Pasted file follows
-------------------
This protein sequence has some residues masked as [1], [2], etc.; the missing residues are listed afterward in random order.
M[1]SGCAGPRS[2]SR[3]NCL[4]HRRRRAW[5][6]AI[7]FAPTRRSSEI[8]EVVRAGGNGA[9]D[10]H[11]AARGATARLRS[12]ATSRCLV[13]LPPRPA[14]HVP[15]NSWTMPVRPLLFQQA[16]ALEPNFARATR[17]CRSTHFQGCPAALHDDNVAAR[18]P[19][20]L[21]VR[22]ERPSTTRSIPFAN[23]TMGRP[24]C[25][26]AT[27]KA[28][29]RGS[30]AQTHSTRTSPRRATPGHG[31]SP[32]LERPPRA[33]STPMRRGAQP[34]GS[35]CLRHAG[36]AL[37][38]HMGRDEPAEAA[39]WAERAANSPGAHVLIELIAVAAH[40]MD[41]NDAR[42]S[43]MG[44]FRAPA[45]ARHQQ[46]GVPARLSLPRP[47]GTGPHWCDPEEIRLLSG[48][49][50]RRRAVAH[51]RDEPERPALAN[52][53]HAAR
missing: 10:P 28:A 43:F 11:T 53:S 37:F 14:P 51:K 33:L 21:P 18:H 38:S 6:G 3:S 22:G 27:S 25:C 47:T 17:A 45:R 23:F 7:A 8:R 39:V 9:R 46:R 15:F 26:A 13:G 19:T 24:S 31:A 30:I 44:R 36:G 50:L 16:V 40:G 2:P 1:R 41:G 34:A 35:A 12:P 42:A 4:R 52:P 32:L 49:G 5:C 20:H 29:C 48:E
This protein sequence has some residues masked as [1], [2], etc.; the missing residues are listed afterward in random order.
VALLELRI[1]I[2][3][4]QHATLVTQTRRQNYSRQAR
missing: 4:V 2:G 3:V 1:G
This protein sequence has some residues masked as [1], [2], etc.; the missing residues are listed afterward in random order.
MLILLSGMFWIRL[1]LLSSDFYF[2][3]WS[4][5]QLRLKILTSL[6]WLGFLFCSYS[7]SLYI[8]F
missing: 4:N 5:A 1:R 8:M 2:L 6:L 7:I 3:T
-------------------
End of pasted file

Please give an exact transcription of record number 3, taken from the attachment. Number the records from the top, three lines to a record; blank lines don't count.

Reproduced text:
This protein sequence has some residues masked as [1], [2], etc.; the missing residues are listed afterward in random order.
MLILLSGMFWIRL[1]LLSSDFYF[2][3]WS[4][5]QLRLKILTSL[6]WLGFLFCSYS[7]SLYI[8]F
missing: 4:N 5:A 1:R 8:M 2:L 6:L 7:I 3:T